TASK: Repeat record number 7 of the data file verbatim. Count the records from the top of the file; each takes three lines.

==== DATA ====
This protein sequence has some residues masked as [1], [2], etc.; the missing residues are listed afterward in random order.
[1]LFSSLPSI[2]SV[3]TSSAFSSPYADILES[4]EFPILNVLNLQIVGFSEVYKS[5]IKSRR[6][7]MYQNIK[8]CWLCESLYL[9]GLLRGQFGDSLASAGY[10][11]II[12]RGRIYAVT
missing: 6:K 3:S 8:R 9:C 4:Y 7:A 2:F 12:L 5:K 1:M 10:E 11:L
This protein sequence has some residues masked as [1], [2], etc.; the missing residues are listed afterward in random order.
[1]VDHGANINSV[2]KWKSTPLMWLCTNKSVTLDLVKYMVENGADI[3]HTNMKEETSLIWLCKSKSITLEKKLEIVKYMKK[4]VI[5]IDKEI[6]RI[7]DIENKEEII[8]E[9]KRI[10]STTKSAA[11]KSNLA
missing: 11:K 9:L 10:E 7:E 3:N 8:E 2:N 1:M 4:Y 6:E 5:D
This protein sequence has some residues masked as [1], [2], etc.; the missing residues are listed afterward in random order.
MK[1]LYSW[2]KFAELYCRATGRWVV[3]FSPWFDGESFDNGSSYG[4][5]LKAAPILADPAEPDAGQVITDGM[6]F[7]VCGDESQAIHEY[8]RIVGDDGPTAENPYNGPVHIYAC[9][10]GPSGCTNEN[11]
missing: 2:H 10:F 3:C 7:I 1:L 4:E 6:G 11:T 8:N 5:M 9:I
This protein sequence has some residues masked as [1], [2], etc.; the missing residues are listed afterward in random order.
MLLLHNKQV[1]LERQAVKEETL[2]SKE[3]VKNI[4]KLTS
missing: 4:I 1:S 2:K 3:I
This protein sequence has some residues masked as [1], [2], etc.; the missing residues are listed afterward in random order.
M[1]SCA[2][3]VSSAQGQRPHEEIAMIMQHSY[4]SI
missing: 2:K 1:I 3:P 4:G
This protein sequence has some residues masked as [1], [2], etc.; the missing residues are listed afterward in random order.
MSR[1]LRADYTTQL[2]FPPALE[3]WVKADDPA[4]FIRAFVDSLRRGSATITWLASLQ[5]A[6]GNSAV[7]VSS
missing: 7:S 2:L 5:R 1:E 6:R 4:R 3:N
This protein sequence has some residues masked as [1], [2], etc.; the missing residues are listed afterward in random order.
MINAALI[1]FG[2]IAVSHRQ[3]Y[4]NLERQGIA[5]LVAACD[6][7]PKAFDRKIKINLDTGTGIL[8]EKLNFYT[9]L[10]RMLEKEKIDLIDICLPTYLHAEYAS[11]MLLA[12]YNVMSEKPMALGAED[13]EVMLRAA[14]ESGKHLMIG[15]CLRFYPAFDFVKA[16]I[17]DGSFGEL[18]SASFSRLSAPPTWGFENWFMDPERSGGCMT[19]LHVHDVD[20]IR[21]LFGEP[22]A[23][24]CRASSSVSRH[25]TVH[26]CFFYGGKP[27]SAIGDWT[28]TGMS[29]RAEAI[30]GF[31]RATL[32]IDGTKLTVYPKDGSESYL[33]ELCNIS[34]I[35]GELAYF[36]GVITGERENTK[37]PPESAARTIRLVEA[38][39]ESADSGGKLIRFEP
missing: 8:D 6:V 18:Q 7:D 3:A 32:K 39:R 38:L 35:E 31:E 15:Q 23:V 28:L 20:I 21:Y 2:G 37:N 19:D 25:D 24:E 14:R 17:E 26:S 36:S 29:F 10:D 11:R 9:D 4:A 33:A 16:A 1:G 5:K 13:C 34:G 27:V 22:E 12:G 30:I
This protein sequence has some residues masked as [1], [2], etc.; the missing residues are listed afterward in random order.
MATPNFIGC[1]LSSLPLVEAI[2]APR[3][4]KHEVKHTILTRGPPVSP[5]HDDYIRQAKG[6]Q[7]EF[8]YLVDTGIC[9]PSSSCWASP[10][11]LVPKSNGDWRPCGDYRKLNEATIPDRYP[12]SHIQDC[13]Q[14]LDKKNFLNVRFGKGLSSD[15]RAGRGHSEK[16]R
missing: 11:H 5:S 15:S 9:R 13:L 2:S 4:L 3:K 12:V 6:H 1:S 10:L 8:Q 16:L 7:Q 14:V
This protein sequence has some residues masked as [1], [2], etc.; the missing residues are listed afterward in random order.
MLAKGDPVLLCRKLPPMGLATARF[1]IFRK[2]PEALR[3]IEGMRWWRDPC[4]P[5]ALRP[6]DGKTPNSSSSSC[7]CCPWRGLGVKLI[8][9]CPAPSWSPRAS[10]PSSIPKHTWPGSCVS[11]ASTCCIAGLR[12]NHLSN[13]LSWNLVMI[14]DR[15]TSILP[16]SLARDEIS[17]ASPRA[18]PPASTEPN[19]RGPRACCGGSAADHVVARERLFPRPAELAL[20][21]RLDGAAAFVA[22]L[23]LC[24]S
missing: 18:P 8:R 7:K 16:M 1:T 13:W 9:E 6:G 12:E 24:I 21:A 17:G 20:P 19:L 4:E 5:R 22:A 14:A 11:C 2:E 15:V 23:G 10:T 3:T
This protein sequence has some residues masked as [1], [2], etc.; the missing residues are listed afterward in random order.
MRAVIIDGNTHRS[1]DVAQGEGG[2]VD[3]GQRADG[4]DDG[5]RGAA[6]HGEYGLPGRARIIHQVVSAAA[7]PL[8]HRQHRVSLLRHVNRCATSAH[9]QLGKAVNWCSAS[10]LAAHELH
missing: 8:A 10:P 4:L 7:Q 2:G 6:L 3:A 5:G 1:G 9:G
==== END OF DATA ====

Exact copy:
This protein sequence has some residues masked as [1], [2], etc.; the missing residues are listed afterward in random order.
MINAALI[1]FG[2]IAVSHRQ[3]Y[4]NLERQGIA[5]LVAACD[6][7]PKAFDRKIKINLDTGTGIL[8]EKLNFYT[9]L[10]RMLEKEKIDLIDICLPTYLHAEYAS[11]MLLA[12]YNVMSEKPMALGAED[13]EVMLRAA[14]ESGKHLMIG[15]CLRFYPAFDFVKA[16]I[17]DGSFGEL[18]SASFSRLSAPPTWGFENWFMDPERSGGCMT[19]LHVHDVD[20]IR[21]LFGEP[22]A[23][24]CRASSSVSRH[25]TVH[26]CFFYGGKP[27]SAIGDWT[28]TGMS[29]RAEAI[30]GF[31]RATL[32]IDGTKLTVYPKDGSESYL[33]ELCNIS[34]I[35]GELAYF[36]GVITGERENTK[37]PPESAARTIRLVEA[38][39]ESADSGGKLIRFEP
missing: 8:D 6:V 18:Q 7:D 3:A 32:K 39:R 38:L 35:E 31:E 15:Q 23:V 28:L 20:I 21:Y 2:G 37:N 19:D 25:D 24:E 14:R 17:E 26:S 36:S 29:F 10:D 11:R 9:D 4:A 33:A 16:A 1:G 5:K 13:C 34:G 27:V 22:E 12:G 30:I